Millonaire Shortbreads

Baking By fair67 Updated 24 May 2008 , 10:13pm by lutie

fair67 Posted 23 May 2008 , 8:54am
post #1 of 11

can someone tellme how to make these?

10 replies
Homemade-Goodies Posted 23 May 2008 , 9:14am
post #2 of 11

Joy of Baking has article and recipe:'sShorbreadBars.html


MikeRowesHunny Posted 23 May 2008 , 9:31am
post #3 of 11

Yup - I used to make them to sell through another (savoury) baker - I had the local neighbourhood addicted! I'm sorry, but being European, I use weight rather than measurements (hope you have some scales?!). No offence to the above post, but mine are better and more traditional than that recipe lol!

Here's my recipe (baked in a parchment lined 9x13x2in pan):

350g/14oz plain flour
125g/5oz granulated sugar
50g/2oz ground rice or semolina
250g/10oz butter
Pinch salt

Blitz all of the above together in a food processor until it starts coming together as a dough. Tip out into your pan and press into all the corners to create a flat sheet of dough. Prick all over with a fork and bake at 375F for about 15-20 mins or until golden. Remove from the oven and cool. Meanwhile, make the filling below.

175g/7oz butter
175g/7oz light brown sugar
4 tbsp golden syrup
400g/14oz tin sweetened condensed milk

Put all of the above in a bowl and microwave whisking at 1 min intervals until thick golden and fudgey in consistancy (in my rubbish 600w microwave it takes about 7 minutes altogether). You can also do this in a saucepan, bring the ingredients to the boil and boil the mixture for 5 mins stirring continually. I prefer the microwave because the saucepan method can catch and burn the caramel - not nice! Pour the caramel over the shortbread base and smooth to cover all areas. Allow to cool for 15 mins.

250g/10oz bittersweet chocolate
25g/1oz butter

Melt the above in the microwave or a double boiler. Pour over the caramel and smooth to cover.

Allow the shortbread to cool completely (I suggest overnight at room temp if it's not too hot!). Tip out of the pan, remove the parchment and cut into desired sized pieces.


Homemade-Goodies Posted 23 May 2008 , 9:54am
post #4 of 11

Hey, I'm SOOOO offended, hahaha!

Nah...actual experience is better than Googling anyday!! LOL

I'm gonna give your recipe a tryout, seems kind of like a "Turtle Cake", without the pecans.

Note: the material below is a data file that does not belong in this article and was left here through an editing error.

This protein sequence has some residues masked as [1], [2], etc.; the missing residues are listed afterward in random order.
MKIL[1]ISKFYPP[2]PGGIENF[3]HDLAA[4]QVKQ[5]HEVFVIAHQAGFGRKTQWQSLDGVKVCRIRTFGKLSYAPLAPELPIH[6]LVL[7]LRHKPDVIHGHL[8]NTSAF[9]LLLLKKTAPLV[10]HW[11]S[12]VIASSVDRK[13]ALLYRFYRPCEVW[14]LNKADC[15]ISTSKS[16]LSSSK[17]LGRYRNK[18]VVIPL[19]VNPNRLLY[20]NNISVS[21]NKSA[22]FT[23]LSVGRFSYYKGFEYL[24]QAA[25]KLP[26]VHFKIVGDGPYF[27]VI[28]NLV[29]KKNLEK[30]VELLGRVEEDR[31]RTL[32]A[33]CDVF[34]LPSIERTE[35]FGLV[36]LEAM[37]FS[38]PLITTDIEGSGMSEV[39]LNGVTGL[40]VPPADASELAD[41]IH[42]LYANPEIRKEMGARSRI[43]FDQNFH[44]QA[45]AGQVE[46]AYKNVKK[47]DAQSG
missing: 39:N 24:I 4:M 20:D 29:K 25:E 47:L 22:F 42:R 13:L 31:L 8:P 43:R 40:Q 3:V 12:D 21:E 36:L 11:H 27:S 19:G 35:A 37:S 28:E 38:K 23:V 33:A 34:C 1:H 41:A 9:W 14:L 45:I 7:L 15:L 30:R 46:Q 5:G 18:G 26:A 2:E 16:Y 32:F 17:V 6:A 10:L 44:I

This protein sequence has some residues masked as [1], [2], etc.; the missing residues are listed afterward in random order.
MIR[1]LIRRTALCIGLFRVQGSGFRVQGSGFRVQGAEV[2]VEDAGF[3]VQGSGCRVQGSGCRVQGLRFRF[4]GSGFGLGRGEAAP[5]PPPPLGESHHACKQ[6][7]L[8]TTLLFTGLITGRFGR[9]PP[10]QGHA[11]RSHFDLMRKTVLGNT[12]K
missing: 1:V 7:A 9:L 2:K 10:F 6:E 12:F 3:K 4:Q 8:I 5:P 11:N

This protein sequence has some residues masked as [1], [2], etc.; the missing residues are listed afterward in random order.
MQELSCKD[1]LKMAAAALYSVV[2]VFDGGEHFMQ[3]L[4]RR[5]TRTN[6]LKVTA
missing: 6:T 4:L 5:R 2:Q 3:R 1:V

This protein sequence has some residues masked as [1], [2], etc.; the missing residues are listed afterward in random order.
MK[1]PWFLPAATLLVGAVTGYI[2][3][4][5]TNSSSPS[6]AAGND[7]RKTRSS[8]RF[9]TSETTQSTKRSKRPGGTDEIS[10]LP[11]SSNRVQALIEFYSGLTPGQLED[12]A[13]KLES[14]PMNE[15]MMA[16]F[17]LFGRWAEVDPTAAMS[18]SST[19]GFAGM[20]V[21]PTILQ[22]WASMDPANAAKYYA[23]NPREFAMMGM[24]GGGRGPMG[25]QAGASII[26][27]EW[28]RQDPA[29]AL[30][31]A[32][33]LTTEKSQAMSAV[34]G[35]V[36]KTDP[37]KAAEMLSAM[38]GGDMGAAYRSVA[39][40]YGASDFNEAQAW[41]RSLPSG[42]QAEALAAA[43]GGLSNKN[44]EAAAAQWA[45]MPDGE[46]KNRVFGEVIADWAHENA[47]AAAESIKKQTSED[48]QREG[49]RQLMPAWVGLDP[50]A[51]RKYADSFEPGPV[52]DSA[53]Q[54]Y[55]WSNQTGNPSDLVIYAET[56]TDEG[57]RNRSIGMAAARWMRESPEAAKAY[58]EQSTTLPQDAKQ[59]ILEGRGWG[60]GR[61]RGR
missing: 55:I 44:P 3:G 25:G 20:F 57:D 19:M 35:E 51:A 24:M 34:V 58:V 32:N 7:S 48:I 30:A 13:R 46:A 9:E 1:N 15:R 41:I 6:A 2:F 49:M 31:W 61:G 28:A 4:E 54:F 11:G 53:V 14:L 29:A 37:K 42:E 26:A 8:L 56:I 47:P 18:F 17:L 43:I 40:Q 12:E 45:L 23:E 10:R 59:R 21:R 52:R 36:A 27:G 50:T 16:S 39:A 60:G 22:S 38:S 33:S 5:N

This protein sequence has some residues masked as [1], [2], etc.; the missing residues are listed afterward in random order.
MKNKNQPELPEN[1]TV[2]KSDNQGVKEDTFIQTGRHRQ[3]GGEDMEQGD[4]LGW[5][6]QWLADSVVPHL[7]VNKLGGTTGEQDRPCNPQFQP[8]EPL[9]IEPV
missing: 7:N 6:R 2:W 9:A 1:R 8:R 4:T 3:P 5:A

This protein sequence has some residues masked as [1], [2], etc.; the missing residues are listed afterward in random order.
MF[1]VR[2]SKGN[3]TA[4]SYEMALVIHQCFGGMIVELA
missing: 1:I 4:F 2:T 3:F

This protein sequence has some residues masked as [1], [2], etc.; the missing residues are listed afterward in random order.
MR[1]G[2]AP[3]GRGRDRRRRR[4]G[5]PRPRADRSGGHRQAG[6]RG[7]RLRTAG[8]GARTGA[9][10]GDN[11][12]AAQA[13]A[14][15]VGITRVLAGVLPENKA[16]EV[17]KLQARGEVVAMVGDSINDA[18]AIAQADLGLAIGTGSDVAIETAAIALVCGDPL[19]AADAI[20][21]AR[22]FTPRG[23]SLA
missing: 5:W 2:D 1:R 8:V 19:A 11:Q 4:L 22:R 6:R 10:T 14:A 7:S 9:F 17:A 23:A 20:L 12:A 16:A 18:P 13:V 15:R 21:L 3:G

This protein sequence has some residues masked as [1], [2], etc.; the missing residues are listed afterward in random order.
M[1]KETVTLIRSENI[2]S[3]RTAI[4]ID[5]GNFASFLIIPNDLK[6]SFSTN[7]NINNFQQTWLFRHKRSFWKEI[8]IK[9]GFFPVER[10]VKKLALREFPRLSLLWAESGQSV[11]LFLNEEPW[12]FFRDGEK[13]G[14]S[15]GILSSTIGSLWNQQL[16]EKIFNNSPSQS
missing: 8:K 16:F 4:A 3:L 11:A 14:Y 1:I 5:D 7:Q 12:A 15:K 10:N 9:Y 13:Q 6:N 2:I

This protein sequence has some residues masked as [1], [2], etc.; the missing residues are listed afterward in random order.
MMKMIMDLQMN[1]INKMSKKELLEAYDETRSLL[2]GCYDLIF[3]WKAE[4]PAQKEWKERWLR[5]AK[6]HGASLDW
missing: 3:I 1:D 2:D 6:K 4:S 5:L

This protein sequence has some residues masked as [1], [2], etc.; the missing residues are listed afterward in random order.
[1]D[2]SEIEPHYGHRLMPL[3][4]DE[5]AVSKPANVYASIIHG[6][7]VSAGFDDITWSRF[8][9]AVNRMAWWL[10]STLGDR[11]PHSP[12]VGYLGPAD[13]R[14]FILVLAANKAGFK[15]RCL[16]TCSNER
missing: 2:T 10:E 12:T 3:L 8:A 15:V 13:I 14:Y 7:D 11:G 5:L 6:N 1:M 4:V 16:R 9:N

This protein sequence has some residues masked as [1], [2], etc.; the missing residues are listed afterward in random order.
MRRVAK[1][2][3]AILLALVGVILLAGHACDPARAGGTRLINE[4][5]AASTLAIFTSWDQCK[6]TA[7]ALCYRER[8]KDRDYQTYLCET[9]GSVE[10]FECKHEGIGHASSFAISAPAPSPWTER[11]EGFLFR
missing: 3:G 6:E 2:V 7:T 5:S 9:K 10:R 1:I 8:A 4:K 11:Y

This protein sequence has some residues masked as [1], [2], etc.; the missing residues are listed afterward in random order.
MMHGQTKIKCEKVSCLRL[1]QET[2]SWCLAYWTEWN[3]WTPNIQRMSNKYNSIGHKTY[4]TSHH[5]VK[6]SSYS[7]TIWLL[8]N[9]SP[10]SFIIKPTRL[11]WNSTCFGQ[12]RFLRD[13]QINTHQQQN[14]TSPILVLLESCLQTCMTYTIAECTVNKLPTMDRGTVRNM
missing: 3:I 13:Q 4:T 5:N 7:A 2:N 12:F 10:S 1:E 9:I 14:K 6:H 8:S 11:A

fair67 Posted 24 May 2008 , 1:50am
post #5 of 11

I appreciate you taking the time to reply. I saw a photo and thought they would taste great!

lutie Posted 24 May 2008 , 3:25pm
post #6 of 11

So, would you please excuse my cosmopolitan ignorance, and tell me what is "golden syrup"? Is it what we know as Karo syrup or something else? I am thanking you in advance for educating me on the vernacular term in your recipe. I tried looking it up in my "foreign phrases and words" section of my dictionary, but alas, it was not there.

MikeRowesHunny Posted 24 May 2008 , 4:25pm
post #7 of 11

Golden syrup is not Karo syrup. It's a very specific thing, very British! You may know it as treacle?!

lutie Posted 24 May 2008 , 4:46pm
post #8 of 11

Thanks so much! I looked up the word "treacle" and found that it is synonymous with molasses, if it were "dark". Here in the South, we have a light, golden molasses commonly known as "sorghum". It is not as dark, nor is it strong like molasses has a tendency to be. In fact, if molasses is laced with "blackstrap", we tend to shy away from it. It is way too strong for the majority of the people.

Homemade-Goodies Posted 24 May 2008 , 7:43pm
post #9 of 11

A US replacement would better be corn syrup or cane syrup than molasses. I use Karo syrup, just because it's in my cupboard...but I'm aware that it is not the same. Luckily I can find Golden Syrup here in Holland, so maybe I should get authentic one of these days! icon_wink.gif

I found these articles Googling:

AnythingSugar Posted 24 May 2008 , 7:52pm
post #10 of 11

You can find Golden Syrup in the states. I think it is by Lyles?? Anyway, I bought some at a local Fresh Market for a recipe. It tastes nothing like Karo syrup or molasses. It is yummy but has a unique taste.

lutie Posted 24 May 2008 , 10:13pm
post #11 of 11

Is it anything similar to sorghum?

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